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Jan. 20, 2020, 7:34 p.m. EST

Human-to-human coronavirus transmission confirmed with China in heavy-travel Lunar New Year period

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By Associated Press


Associated Press
Travelers wear face masks as they exit Beijing Railway Station on Monday, when China reported a sharp rise in the number of people infected with a new coronavirus, including the first cases in the capital. The outbreak coincides with the country's busiest travel period.

BEIJING (AP) — The head of a Chinese government expert team said Monday that human-to-human transmission has been confirmed in an outbreak of a new coronavirus, a development that raises the possibility that it could spread more quickly and widely.

Team leader Zhong Nanshan, a respiratory expert, said two people in Guangdong province in southern China caught the virus from family members, state media said. Some medical workers have also tested positive for the virus, the English-language China Daily newspaper reported.

The late-night announcement capped a day in which authorities announced a sharp uptick in the number of confirmed cases to more than 200, and China’s leader called on the government to take every possible step to combat the outbreak.

Market Pulse (Jan. 17): CDC to start screening some travelers from China at three major U.S. airports for signs of Coronavirus

“The recent outbreak of novel coronavirus pneumonia in Wuhan and other places must be taken seriously,” President Xi Jinping said in his first public statement on the crisis. “Party committees, governments and relevant departments at all levels should put people’s lives and health first.”

Xi’s remarks were reported by state broadcaster CCTV on its main 7 p.m. evening news broadcast.

In Geneva, the World Health Organization announced it would convene an Emergency Committee meeting on Wednesday to determine whether the outbreak warrants being declared a global health crisis.

Such declarations are typically made for epidemics of severe diseases that threaten to cross borders and require an internationally coordinated response. Previous global emergencies have been declared for crises including the ongoing Ebola outbreak in Congo, the emergence of Zika virus in the Americas in 2016 and the West Africa Ebola outbreak in 2014.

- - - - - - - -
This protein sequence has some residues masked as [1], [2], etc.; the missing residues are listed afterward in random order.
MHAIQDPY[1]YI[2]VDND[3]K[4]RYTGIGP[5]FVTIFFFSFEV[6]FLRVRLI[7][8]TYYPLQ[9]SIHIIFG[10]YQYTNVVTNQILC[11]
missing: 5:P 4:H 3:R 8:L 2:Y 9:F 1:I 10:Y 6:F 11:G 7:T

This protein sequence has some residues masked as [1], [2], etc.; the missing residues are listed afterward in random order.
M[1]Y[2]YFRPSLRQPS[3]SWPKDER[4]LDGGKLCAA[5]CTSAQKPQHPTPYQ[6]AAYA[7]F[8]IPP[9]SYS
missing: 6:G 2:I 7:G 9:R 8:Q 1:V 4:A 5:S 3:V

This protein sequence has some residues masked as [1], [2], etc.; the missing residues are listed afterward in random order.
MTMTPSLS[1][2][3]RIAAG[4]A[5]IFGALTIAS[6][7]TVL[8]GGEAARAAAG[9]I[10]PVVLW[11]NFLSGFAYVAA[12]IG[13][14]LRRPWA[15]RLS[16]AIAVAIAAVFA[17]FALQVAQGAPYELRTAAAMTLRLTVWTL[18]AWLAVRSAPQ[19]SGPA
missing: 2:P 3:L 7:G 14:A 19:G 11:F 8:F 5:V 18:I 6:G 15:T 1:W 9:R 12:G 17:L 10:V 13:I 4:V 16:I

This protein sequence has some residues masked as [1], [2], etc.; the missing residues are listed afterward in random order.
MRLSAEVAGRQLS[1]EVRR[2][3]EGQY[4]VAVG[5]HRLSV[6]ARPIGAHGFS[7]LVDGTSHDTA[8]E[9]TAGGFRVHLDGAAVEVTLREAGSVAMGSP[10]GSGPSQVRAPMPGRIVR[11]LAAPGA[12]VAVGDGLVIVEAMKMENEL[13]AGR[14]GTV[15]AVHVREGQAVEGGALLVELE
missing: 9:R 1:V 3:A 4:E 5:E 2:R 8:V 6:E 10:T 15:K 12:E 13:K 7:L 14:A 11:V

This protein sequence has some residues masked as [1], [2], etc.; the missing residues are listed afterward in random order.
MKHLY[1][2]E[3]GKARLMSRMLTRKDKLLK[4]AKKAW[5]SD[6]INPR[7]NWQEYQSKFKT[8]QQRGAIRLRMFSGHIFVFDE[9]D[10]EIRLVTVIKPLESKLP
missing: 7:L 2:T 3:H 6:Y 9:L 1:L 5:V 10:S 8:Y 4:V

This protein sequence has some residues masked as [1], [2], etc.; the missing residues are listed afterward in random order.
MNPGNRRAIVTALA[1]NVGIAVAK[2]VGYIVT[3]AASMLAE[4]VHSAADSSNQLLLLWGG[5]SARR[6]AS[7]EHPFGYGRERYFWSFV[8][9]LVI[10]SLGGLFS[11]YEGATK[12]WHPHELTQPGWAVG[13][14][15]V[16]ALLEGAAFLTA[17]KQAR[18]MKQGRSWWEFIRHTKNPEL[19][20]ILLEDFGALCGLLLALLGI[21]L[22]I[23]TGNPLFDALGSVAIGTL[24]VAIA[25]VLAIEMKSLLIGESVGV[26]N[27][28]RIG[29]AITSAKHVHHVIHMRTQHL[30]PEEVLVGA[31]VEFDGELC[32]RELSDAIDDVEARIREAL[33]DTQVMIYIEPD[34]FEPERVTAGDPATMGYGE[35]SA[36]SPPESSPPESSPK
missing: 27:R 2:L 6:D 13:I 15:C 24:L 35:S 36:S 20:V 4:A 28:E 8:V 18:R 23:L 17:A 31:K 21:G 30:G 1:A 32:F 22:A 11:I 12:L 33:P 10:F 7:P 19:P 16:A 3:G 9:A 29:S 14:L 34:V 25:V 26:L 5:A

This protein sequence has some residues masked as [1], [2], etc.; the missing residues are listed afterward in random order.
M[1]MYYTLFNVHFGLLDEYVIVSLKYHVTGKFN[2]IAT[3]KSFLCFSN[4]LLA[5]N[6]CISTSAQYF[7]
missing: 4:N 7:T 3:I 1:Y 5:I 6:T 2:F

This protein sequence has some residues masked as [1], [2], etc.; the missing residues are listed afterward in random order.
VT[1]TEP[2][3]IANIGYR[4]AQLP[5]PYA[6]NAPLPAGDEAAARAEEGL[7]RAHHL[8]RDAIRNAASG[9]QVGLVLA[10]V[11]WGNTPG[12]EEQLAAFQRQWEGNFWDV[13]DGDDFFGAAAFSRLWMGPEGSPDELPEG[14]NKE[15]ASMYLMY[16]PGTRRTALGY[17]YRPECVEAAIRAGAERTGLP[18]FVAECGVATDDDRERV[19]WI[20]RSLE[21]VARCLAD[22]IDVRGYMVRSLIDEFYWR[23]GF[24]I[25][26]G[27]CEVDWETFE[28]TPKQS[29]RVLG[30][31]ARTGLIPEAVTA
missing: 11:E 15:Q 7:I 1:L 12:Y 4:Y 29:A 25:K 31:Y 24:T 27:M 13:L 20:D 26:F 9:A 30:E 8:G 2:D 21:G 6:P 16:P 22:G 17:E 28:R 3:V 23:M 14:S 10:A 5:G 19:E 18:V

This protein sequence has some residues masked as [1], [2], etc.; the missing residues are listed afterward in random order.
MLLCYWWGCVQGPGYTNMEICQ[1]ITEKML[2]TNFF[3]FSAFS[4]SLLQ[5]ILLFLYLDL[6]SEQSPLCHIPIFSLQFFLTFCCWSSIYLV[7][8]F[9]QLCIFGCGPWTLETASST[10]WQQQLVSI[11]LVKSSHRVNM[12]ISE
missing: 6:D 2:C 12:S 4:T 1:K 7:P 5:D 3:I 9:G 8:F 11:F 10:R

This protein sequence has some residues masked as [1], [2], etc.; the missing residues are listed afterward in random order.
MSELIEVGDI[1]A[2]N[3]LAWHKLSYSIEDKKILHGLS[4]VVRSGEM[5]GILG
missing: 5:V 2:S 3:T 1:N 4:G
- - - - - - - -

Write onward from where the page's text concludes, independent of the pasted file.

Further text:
The spread of the viral pneumonia comes as the country enters its busiest travel period, when millions board trains and planes for the Lunar New Year holidays. The outbreak is believed to have started late last month when people picked it up at a fresh food market in Wuhan, a city in central China.

Wuhan health authorities said Monday an additional 136 cases have been confirmed in the city, raising the total to 198. Three have died.

Authorities elsewhere also announced cases in other Chinese cities for the first time.

Five individuals in Beijing and 14 in Guangdong have also been diagnosed with the new coronavirus, CCTV reported Monday evening. A total of seven suspected cases have been found in other parts of the country, including in Sichuan and Yunnan provinces in the southwest and in Shanghai.

Zhong said the two people in Guangdong had not been to Wuhan but fell ill after family members had returned from the city, the China Daily said.

The outbreak has put other countries on alert as millions of Chinese travel for Lunar New Year. Authorities in Thailand and in Japan have already identified at least three cases, all involving recent travel from China.

South Korea reported its first case Monday, when a 35-year-old Chinese woman from Wuhan tested positive for the new coronavirus one day after arriving at Seoul’s Incheon airport. The woman has been isolated at a state-run hospital in Incheon city, just west of Seoul, the Korea Centers for Disease Control and Prevention said in a statement.

At least a half-dozen countries in Asia and three U.S. airports have started screening incoming airline passengers from central China.

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